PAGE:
Many amateurs see "professional" as being something to aspire to. It's not - all professional means is that you advertise, charge money and spend your life making photography from what used to be a pleasure into an interminable chore. Then there's not just the loss of pleasure of photography but the non-paying "clients", the annoying and finicky clients, the clients that you just wish you'd never even picked up the phone to answer plus the clients that are quite frankly, assholes.

Good money is money spent that recoups its value. Bad money never does. Bad money is money spent on expensive trinkets that don't return than much in pleasure. If you're afraid of getting your equipment stolen, insurance is not the answer. The answer is that you've bought stuff that's too expensive for your income. Most people would love to drive a Ferrari Testarossa every day but we can't afford it so we drive a Ford Pinto. The only difference is looks - the practical function is identical.

How do I go out with my camera? I select my wide to medium telephoto zoom and go out with one body and one lens. Occasionally I might get out there with a second lens which will usually be medium telephoto to long telephoto. I can guarantee that I will usually have the wrong lens on the body for the situation. Take the other day when I was at the zoo, I wanted a nice close-up of a lioness roaring but there were two problems. One was that I have an older camera that does not do video and the other was that I had the short lens on instead of the long one. It was something I missed so I just watched instead.

Next time I might be lucky and have the right lens on or I could be unlucky and have the wrong lens. To be honest, it was the wrong day - it was too cloudy and grim to take great photos with a long lens anyway. I was struggling even at 1600ISO to get clean photos. Part of the problem can be attributed to my lens which does occasionally over-compensate for stabilisation errors. Sometimes it goes plain bananas and has to be switched off then on again. In general I am not keen on stabilised lenses. It's just another thing that can and does cause issues at times.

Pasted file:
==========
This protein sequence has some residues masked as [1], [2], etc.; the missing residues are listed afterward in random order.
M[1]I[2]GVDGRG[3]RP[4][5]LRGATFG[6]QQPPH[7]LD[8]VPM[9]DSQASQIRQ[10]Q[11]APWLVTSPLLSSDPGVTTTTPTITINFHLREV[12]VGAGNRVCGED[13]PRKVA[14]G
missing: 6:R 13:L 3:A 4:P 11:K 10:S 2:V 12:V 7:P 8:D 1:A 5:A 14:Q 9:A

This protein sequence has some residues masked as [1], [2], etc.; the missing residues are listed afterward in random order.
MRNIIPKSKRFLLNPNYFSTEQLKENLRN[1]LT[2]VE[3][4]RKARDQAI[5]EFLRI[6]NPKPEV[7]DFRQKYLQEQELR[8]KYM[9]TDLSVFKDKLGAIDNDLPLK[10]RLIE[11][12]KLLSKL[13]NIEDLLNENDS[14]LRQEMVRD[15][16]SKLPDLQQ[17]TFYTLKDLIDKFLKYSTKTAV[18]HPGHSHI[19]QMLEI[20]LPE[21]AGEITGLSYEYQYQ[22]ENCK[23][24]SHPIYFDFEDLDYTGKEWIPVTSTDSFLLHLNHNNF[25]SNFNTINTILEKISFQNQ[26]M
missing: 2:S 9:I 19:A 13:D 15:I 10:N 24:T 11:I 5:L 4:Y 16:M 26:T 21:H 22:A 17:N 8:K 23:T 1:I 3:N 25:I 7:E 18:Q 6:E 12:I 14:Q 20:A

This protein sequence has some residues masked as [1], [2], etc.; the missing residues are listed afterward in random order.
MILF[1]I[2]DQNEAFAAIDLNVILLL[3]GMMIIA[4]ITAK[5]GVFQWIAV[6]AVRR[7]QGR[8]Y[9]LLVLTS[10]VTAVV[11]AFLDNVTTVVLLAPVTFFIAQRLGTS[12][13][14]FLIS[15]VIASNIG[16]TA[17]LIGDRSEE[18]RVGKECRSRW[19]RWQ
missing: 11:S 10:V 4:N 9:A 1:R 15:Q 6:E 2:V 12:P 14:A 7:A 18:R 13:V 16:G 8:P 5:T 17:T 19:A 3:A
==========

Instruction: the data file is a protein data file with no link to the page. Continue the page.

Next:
The KISS principal of Keep It Simple, Stupid, applies very much to photography. Keep things simple - the simpler the system, the lenses or the cameras, the more pleasure you're going to get. Forget about income - that's a myth. Ok. let's look at that myth of income....

How do you get money from a camera? Sell the camera! It's that simple, really. I look at myself and my family. We have never ever hired a photographer. One of us usually has a camera or these days a cellphone with a camera on us. I don't know anybody that actually has hired a photographer. Those who have hired wedding photographers usually seem to hate the photos that the photographer takes and has usually considered suing them. Wedding photographers give such an air of expertise and 90% are complete fakers. There just aren't enough weddings for every expert wedding photographer to have covered those they claim to have. It's so easy to build a fake portfolio by buying other people's photos or copying them from magazines and the internet.